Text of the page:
The International Monetary Fund (IMF) and the World Bank have launched a private blockchain and a “quasi-cryptocurrency.” This news comes via a Financial Times report published Friday.
Per the report, the asset they are creating is called “Learning Coin” and will only be available for use within the IMF and the World Bank. However, the coin has no monetary value, meaning it is not a true cryptocurrency.
Reportedly, Learning Coin was launched for the purpose of better understanding blockchain technology and the function of cryptoassets. Its native app will act as a hub where videos, blogs, and research can be stored.
During the testing period, IMF and World Bank employees can earn Learning Coins for reaching specific educational milestones. The institutions will allow these staff members to redeem Learning Coin for rewards.
In a statement made by the IMF, the organization acknowledged that regulators, banks, and institutions like itself to catch up with blockchain technology as it evolves:
“The development of crypto-assets and distributed ledger technology is evolving rapidly, as is the amount of information (both neutral and vested) surrounding it. This is forcing central banks, regulators and financial institutions to recognize a growing knowledge gap between the legislators, policymakers, economists and the technology.”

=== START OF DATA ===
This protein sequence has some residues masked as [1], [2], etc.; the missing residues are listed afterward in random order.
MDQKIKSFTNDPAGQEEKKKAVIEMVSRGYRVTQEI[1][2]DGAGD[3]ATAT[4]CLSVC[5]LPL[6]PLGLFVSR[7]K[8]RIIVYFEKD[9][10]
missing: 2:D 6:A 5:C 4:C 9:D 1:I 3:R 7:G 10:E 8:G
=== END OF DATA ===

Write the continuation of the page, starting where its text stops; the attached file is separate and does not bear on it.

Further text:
After the test has concluded, the IMF and World Bank reportedly may use blockchain technology to create smart contracts, fight money laundering, and improve transparency.
Last November, IMF managing director Christine Lagarde encouraged central banks to consider issuing their own cryptocurrencies, and implied that the IMF itself was as well, while pointing out that most deposits in banks are already digital in nature.
And earlier this month, Lagarde said that innovators in the blockchain space are “shaking the system” of traditional financial services and offerings, while noting that regulators and banks are already embracing blockchain technology due to its massive potential.